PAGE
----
My plan for this week was to write about Historic, the format I have been playing and enjoying the most recently. Part of the reason for that is that Standard has become very dominated by companions. As it turns out, companions are also a huge part of Historic, and of Magic in general.

For many players, including myself, companions were fun at first. It was clear they had the potential to be too powerful; you are essentially adding an additional card to your hand by having one. However, the hope was that the deckbuilding restrictions that they imposed would be enough to even out the advantage of playing one. After getting a chance to play with companions, most people quickly realized the deckbuilding restrictions were not strict enough. Simply put companions are too powerful, or at least some of them are.

It is weird to me that you have some companions like Lurrus of the Dream-Den and Yorion, Sky Nomad that see an unbelievable amount of play, but then there are others like Lutri, the Spellchaser that don't get played in Standard or Historic. This could have been intentional, or it could have been a bit of a misevaluation on WotC's part. Companions were a big gamble, and unfortunately the danger of them being too good has come to fruition. Most players have become frustrated by seeing most decks play a companion. The good news is our voices have not gone unheard.

Standard and Historic Changes

In Standard and Historic, the card pool isn't as large as some of the older formats like Modern or Pioneer, so the power level isn't going to be as high. Therefore, companions have an even more pronounced effect. Standard and Historic almost feel like a player must play a companion in order to be competitive, which isn't a great spot for a format to be. This is why playing Standard and Historic during the next few days doesn't make a ton of sense. Based on what information is going to be provided in the announcement, it is very likely a lot less companions will see play. I think this will be largely positive, especially for Historic.

There Will Likely be Bans

The announcement will likely have two parts to it, one of which will be bans. We rarely see unbans, and it is even more improbable for unbans to take place in newer formats. Technically we could see Oko, Thief of Crowns, Once Upon a Time, or Veil of Summer unbanned but it is extremely unlikely. Most of the worries surrounding Standard is still there are a few specific cards that warp the format. Let's speculate on some contenders that could be banned.

Ever since Fires of Invention was printed we have seen a lot of decks play it with the intent of abusing the ability to cast free spells. Not only can Jeskai Fires cast two spells in a turn, but can then use its mana for other things like activated abilities or cycling something like Shark Typhoon. Fires of Invention decks have been the very best decks in Standard for a while.

No one likes playing against Teferi, Time Raveler. Taking away the ability to interact on your opponents turn makes for extreme frustration, and nullifies a lot of cards, like counterspells and instant-speed removal. The card is really strong. When you see a card that sees play from Standard right up to Vintage, that should be a red flag.

If Teferi, Time Raveler gets banned Wilderness Reclamation also will need to go, as the only thing holding the Wilderness Reclamation decks in check is Teferi, Time Raveler. Wilderness Reclamation is another example of a single card that provides an extreme mana advantage.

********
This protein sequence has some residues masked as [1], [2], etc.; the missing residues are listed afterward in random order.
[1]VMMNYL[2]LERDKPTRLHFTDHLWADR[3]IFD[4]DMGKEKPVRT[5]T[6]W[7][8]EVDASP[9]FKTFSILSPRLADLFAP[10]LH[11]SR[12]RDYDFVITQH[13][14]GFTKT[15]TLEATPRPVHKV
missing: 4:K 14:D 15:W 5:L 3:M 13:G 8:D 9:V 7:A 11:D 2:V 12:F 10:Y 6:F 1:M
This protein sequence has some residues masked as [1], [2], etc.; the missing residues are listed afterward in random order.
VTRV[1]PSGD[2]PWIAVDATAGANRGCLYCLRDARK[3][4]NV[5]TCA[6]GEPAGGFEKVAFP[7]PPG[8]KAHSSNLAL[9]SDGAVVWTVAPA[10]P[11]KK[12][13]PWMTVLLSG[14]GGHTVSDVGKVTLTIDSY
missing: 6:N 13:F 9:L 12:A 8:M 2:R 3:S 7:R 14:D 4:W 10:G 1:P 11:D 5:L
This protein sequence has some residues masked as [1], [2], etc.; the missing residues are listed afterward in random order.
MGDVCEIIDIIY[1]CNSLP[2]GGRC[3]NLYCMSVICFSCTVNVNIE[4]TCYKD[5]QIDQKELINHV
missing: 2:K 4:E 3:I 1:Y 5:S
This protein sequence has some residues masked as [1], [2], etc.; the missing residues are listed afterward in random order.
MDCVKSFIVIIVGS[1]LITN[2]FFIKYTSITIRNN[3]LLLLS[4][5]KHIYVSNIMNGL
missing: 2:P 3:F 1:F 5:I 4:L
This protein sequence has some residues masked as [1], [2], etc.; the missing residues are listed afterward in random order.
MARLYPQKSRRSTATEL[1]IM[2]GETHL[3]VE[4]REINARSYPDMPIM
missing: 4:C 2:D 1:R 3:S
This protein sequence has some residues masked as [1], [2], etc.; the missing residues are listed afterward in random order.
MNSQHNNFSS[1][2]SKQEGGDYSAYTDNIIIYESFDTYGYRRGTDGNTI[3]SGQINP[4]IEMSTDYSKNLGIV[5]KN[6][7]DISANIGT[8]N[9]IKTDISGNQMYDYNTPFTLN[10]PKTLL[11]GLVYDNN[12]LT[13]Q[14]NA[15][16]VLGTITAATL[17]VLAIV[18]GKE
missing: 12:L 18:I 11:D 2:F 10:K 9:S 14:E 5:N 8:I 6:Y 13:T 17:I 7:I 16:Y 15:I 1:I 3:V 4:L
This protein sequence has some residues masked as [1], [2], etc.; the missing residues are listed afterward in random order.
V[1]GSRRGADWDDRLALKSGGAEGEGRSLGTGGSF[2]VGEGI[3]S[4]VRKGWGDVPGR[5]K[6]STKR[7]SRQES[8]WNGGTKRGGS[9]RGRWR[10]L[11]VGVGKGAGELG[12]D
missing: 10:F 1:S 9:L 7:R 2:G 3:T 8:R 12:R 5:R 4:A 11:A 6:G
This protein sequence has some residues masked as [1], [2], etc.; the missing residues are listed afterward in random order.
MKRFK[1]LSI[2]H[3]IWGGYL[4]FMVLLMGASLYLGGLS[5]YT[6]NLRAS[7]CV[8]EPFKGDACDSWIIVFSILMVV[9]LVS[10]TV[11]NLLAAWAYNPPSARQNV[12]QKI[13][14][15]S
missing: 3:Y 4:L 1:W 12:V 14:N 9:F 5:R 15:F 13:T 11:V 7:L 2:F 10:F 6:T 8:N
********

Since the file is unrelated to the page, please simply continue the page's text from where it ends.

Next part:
Even though Nissa, Who Shakes the World doesn't see that much play right now, if you make significant changes to Standard and Historic, it will almost certainly rise in popularity again, assuming it doesn't get banned. Notice the mana advantage trend, which is something Nissa, Who Shakes the World provides.

The list continues from here, but these are some of the top options, and I don't think it is likely we will see more than 3-4 cards banned in a single announcement. The key is that you do need to be aware that as soon as you remove something from a format, there will be other cards that suddenly become much better positioned. 

Aggro Decks are Poised to Improve

Having good aggressive decks is part of a healthy format, and right now the only good aggro decks playing companions. Expect that to change. Remember good ol' Mono-Red Aggro, like the deck I played at Worlds a few months ago? I expect that to be the exact sort of deck that improves because of this announcement. I am happy about that because I love playing mono-red! I'm sure sacrifice decks will also still have an important spot in the new metagame. 

What Will Happen to Companions?

Now we get to the second part of the announcement that addressed the companion mechanic. The key aspect of this is that the mechanic itself appears to be changing. This means the idea isn't to change individual cards, but rather what companions do in general. Of course, there are a variety of different ways the mechanic could change, and everything I'm going to talk about now is pure speculation.

This will make companions worse not better. While we don't know for a fact that they will make companions worse, it seems like almost 100% likely this will be the case. I'm going to go over some possible "fixes" for companions.

I think the first solution is the most likely, but there could be another solution WotC has planned that hasn't been thought of yet. I'm excited to see what they come up with. Regardless of what the actual contents of the announcement are, both Standard and Historic should dramatically change.

By making companions worse they will be played less, but how much less, and how much worse will they be? Next week I will be digging into the actual contents of the announcement and what the best ways to proceed will be. I expect the announcement to be a positive one.